New England Soccer Today

Top 5 of 2011: U.S. Men’s National Team

Adu's brief reemergence to the international scene during the Gold Cup was one of the most intriguing stories of 2011. (Photo: Chris Aduama/

If 2011 was a roller coaster year of the U.S. Men’s National Team, it was a ride that featured more plunges than peaks. A disappointing second place finish in the 2011 CONCACAF Gold Cup was followed by the sacking of head coach Bob Bradley after a five-year tenure that included a run to the 2009 Confederations Cup Final and a trip to the 2011 World Cup Round of 16.

Jürgen Klinsmann’s hiring brought renewed hope, but the German got off to a slow start and finished the year 2-4-1 in his new role. Overall, the U.S. finished 2011 at 6-8-3, its first losing record since 1997.

Despite the disappointments, 2011 also brought its share of reasons to be optimistic about the future. A few of them are presented below in our Top 5 moments for the U.S. Men’s National Team in 2011.

5. Adu’s brief revival. Much to nearly everyone’s astonishment,  Bob Bradley decided the time had come to give Freddy Adu another look when he assembled his Gold Cup squad. Although the selection may have raised eyebrows, it came as little surprise when the former teen phenom, who had played himself into obscurity in Europe, found himself rooted to the bench for the first four matches of the competition. Then, just when it appeared that Adu’s inclusion was nothing more than a glorified trial, the 22-year-old came on as a sub in the semifinal against Panama in the midst of a 0-0 game. And what a difference he made. With the Nats attack stagnant, Adu injected much needed creativity and as full time approached, set up Clint Dempsey’s game-winner to give Bradley’s boys the 1-0 edge. He would go on to start final against Mexico, and set up both of his team’s goals before El Tri pummeled the U.S. with four unanswered strikes to earn the tournament championship with a 4-2 win. Despite a move back to MLS with the Philadelphia Union, Adu’s club form didn’t show the same spark he had on the international stage. Klinsmann selected Adu for his first squad in charge, but Adu didn’t play in the match against Mexico and has yet to get another sniff at playing for the U.S.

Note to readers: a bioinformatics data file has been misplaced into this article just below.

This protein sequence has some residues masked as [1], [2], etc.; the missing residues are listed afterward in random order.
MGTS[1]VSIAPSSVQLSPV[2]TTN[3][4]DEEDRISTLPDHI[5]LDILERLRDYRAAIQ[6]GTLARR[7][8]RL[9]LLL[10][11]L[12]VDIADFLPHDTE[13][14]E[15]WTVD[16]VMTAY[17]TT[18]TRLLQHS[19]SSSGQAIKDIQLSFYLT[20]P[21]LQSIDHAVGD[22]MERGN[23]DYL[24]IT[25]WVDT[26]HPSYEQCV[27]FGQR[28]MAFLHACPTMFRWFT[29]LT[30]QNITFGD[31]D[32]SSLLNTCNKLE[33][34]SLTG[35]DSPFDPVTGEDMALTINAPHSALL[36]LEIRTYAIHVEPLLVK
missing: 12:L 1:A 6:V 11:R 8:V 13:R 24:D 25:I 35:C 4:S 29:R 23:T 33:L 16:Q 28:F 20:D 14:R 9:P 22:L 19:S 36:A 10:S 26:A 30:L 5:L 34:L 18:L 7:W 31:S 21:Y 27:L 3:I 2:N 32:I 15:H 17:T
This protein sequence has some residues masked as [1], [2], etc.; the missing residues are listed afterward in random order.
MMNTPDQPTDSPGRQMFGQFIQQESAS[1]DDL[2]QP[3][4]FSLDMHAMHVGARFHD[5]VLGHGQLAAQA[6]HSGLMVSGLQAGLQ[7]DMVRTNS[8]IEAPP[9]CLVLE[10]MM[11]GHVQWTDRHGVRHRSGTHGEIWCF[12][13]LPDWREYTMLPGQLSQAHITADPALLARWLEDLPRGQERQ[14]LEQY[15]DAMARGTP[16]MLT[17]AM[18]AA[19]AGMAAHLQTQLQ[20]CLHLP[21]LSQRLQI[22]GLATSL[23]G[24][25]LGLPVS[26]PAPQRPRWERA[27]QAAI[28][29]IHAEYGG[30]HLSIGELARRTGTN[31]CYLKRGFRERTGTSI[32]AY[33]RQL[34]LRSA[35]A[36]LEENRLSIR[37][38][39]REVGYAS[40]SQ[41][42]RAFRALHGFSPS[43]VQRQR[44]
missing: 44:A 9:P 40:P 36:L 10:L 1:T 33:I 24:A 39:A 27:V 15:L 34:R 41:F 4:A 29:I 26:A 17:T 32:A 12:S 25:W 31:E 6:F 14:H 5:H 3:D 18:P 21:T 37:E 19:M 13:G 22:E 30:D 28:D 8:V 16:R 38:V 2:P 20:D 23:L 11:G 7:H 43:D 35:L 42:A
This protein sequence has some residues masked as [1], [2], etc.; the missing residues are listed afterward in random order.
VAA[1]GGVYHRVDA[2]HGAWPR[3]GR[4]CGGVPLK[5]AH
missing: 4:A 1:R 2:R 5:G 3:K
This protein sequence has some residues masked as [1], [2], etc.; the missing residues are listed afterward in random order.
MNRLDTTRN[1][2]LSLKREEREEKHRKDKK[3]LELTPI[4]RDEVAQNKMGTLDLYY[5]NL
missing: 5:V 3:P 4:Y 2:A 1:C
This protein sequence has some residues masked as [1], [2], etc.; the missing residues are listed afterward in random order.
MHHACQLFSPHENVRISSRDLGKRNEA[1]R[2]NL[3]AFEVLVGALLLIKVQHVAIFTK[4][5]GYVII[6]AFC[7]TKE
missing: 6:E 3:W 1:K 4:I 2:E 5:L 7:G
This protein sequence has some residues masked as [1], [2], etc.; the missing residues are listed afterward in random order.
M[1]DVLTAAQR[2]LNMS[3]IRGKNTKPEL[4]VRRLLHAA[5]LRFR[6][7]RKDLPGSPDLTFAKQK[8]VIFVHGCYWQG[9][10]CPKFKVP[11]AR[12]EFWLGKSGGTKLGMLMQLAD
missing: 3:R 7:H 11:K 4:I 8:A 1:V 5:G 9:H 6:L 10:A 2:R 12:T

4. Improved friendly competition. A clear trend to increase the quality of the opposition continued in 2011. With a friendly against the current FIFA World Cup Champions Spain, as well as others against Argentina, France and Mexico, and strong nations such as Slovenia, Belgium, Ecuador, Chile and Paraguay on the schedule, the U.S accumulated plenty of opportunities to test themselves against the world’s best. In addition to a 3-2 win over Slovenia, highlights included a 1-1 draw with Argentina, and a respectable performance in a 1-0 loss to France. The 4-0 loss to Spain in which coach Bradley left out many starters to rest for what seemed an easy Gold Cup match with Canada was among the lowlights.

3. U.S. 3-2 Slovenia. Perhaps the biggest disappointment in the early days of the Klinsmann Era was the struggles of the U.S. to generate offense. The U.S. scored just twice in their first nine hours of play under the former German striker, but finally sprung to life in their final match of 2011, a 3-2 friendly win over Slovenia that featured first half goals from Clint Dempsey, Edson Buddle and Jozy Altidore. The match marked one of the rare times in which Klinsmann employed two strikers and its success may implore the coach to rethink his strategy going forward. Also worth mentioning – the 3-2 win was the U.S.A.’s first on European soil since 2008.

2. Klinsmann takes charge. After years of speculation, the U.S. announced finally got their man – Jürgen Klinsmann – after Bob Bradley was relieved of his head coaching duties in July. Klinsmann, who many expected to take the role before Bradley’s reign began in 2006, had quite the resume having played in many of the top leagues in Europe and for the German National Team, as well as managing Bayern Munich and Germany. His hiring brought hope of a new style of play and an attacking approach due in large part to his pedigree as a striker, though the goals didn’t come till the final match of the year.

1. Brek’s breakout. Perhaps no story should bring more hope for the future of the U.S. National Team than the emergence of Brek Shea as a creative attacking force. While the 21-year-old made his debut under Bradley, he was a revelation under Klinsmann. Shea made eight appearances for the U.S. this year and was often the most dangerous player for the team, even while the squad was struggling to score. Shea’s unique combination of size, speed and creativity made him a dangerous man down the left flank many a time in 2011. For a team that often relies entirely on Clint Dempsey and Landon Donovan for creativity in the attack, Shea’s breakout performance could add a much needed new dimension to the U.S. offense. Shea may just be the best thing to happen to the U.S. since Dempsey’s breakthrough nearly seven years ago.

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